As Jurassic World reminded us last week, a beloved franchise hitting the big screen is like printing money for a studio, and not making new installments is a waste. However, they need to be careful with the most popular series to avoid alienating fans and doing constant damage control.
I don’t think Indiana Jones and the Kingdom of Crystal Skull will be the last film in the Indiana Jones series, and last month producer Kathleen Kennedy confirmed to Vanity Fair that another Indiana Jones film, “will one day be made inside this company. When it will happen, I’m not quite sure. We haven’t started working on a script yet, but we are talking about it.”
However, now fellow producer Frank Marshall now tells /Film that there are currently no discussions for a fifth installment:
So that’s just Internet rumor?
Frank Marshall: Yeah. I mean, we’ve had no discussions on Indy 5 to date.
I find that hard to believe because it’s too valuable of an IP to ignore in a franchise-hungry environment. The X-factor is Steven Spielberg, who would need to give the movie his blessing, and he’s busy making his own movies at the moment. I also I doubt he would return for fifth go-around directing (Crystal Skull feels like it was done as a favor to Harrison Ford and George Lucas, and not something Spielberg felt passionate about). But if he signed off on Jurassic World, I don’t think he would automatically nix Indiana Jones 5.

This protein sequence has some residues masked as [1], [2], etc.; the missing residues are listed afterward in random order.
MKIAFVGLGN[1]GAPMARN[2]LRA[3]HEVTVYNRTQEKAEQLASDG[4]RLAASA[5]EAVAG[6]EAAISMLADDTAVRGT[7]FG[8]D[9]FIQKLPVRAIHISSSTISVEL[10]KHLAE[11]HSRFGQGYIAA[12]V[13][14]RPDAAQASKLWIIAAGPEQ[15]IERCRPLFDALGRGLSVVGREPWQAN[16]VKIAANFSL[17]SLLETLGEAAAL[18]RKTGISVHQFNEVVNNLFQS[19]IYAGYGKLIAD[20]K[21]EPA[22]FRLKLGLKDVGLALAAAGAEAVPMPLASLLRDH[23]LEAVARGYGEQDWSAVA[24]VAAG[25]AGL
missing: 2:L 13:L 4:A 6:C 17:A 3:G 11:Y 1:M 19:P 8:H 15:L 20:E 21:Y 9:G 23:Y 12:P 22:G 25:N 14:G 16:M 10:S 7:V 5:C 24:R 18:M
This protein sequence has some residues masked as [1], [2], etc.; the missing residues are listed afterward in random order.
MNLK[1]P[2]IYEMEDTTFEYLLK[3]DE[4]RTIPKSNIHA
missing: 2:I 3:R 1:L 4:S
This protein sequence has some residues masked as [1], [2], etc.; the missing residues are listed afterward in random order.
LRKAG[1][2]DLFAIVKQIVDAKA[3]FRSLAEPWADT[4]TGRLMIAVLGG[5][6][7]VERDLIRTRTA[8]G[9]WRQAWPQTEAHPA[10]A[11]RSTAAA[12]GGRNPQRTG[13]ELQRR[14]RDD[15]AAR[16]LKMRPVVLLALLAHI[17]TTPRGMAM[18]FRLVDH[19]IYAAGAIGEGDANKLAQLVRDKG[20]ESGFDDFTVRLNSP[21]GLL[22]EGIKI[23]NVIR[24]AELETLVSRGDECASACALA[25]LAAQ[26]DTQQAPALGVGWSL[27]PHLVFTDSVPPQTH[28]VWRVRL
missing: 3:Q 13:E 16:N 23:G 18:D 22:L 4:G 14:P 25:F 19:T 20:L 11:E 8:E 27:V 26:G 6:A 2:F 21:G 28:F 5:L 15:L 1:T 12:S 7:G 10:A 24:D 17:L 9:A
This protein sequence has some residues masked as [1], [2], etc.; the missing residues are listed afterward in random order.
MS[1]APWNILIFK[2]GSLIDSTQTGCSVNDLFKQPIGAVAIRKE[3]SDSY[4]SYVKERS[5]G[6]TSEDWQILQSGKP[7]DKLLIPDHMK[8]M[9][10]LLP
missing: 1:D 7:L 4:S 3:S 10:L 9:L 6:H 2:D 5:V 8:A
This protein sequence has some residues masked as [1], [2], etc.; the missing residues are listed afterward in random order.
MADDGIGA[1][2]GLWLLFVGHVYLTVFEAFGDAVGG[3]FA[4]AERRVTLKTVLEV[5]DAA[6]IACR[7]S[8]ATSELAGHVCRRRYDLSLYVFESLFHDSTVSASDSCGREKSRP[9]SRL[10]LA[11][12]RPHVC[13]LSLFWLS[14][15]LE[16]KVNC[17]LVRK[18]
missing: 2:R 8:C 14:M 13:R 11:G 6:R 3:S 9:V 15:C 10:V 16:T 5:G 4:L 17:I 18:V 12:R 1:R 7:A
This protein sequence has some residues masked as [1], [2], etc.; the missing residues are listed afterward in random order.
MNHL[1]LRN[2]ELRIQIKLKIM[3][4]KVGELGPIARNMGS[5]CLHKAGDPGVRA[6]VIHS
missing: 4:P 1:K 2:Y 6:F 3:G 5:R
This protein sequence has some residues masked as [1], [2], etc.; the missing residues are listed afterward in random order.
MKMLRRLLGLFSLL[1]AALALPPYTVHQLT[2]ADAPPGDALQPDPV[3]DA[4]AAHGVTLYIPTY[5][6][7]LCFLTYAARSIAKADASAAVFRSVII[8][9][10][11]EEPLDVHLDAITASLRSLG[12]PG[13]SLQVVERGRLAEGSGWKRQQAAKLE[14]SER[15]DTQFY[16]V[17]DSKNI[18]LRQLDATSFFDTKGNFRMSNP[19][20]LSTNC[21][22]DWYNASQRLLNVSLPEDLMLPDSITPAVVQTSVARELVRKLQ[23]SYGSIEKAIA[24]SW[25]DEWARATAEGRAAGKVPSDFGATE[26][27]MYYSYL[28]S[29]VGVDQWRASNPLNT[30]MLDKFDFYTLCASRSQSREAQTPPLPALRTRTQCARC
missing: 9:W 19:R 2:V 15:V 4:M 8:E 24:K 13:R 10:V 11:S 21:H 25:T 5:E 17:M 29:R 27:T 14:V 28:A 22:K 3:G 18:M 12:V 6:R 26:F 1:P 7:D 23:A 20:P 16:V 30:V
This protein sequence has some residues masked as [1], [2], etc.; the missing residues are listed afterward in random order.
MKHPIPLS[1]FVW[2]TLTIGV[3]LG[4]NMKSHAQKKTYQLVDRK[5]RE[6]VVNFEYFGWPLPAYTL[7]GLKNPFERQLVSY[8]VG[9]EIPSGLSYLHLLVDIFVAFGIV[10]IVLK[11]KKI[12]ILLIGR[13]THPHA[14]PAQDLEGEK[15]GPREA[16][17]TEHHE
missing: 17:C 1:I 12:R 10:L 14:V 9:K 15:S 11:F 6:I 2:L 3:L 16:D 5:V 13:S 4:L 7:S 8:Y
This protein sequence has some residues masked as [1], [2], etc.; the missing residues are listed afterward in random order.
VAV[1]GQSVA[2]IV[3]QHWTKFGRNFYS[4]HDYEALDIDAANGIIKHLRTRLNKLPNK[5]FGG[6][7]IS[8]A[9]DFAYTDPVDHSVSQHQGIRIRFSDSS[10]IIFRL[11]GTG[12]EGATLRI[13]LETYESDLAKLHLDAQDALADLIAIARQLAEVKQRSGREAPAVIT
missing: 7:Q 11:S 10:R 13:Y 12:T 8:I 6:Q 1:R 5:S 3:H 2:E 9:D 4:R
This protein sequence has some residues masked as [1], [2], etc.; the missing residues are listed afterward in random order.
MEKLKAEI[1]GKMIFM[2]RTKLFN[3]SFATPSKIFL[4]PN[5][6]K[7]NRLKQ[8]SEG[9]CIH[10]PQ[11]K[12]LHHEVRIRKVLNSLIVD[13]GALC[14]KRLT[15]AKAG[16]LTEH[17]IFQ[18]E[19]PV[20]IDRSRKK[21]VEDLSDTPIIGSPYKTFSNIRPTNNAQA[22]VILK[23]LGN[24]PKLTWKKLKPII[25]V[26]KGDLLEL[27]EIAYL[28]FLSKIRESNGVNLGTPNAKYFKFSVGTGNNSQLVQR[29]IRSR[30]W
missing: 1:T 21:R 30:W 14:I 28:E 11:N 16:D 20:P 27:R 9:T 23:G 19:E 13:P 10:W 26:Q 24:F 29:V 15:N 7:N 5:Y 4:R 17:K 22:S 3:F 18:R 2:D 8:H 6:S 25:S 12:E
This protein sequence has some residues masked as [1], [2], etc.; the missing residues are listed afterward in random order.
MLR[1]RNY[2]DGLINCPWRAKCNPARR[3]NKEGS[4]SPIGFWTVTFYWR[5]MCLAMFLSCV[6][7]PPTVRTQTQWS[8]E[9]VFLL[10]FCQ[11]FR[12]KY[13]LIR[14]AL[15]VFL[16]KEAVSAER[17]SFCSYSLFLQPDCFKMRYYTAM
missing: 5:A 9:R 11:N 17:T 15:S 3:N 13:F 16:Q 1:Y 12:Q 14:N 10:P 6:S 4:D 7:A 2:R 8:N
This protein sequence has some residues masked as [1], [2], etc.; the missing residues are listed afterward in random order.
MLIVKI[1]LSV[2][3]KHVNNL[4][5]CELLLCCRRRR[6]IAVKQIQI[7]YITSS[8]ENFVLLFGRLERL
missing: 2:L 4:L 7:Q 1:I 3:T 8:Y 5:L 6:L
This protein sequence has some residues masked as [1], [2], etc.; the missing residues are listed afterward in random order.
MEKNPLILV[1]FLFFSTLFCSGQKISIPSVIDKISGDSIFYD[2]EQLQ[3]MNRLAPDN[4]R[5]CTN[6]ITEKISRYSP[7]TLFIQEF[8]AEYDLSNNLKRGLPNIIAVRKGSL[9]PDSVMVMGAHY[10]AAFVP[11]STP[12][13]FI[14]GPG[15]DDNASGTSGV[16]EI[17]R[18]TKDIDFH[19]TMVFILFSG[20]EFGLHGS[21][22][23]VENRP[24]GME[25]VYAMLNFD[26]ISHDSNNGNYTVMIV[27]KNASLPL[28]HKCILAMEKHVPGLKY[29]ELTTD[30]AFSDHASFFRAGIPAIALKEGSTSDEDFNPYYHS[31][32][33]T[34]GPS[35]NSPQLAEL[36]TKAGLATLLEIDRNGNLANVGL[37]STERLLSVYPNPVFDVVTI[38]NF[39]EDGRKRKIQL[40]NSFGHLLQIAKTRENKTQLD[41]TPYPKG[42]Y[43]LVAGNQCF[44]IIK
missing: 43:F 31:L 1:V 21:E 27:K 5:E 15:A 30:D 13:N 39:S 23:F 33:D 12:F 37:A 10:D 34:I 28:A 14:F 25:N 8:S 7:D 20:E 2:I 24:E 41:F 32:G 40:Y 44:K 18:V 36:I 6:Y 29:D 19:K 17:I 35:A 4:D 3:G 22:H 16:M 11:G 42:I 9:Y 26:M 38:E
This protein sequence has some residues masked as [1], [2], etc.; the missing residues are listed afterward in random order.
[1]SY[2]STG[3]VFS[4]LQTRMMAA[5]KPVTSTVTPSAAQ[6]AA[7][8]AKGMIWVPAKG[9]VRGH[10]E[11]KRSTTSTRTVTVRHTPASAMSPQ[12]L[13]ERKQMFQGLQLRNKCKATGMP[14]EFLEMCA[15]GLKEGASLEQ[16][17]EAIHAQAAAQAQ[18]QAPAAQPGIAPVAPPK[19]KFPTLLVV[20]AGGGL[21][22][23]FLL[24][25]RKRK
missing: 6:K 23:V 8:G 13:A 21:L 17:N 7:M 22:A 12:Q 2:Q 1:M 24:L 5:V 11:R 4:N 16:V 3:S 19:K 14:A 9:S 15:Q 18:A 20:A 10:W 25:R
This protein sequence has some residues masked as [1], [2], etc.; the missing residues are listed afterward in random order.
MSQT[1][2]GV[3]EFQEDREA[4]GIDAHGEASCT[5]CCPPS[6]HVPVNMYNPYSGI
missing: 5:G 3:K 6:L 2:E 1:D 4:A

In fact, AICN reports that Lucasfilm is targeting Q4 2018 for a new Indiana Jones movie, and even though that’s clearly a rumor at this point, I can see that happening. If they nail down Chris Pratt, who was previously rumored to take over and is now an even bigger star after Jurassic World, and get the rest of the wheels moving on getting a new Indy movie going, then it could be a fresh start for the franchise. Additionally, if Star Wars moves to summer starting with Episode VIII, then there’s a gap at the end of the year where Disney-Lucasfilm could also make some money.
Whether or not we actually need a new Indiana Jones movie is up for debate, but for Disney shareholders, I’m sure there’s no question on whether they want to see adventuring archeologist back on the big screen sooner rather than later.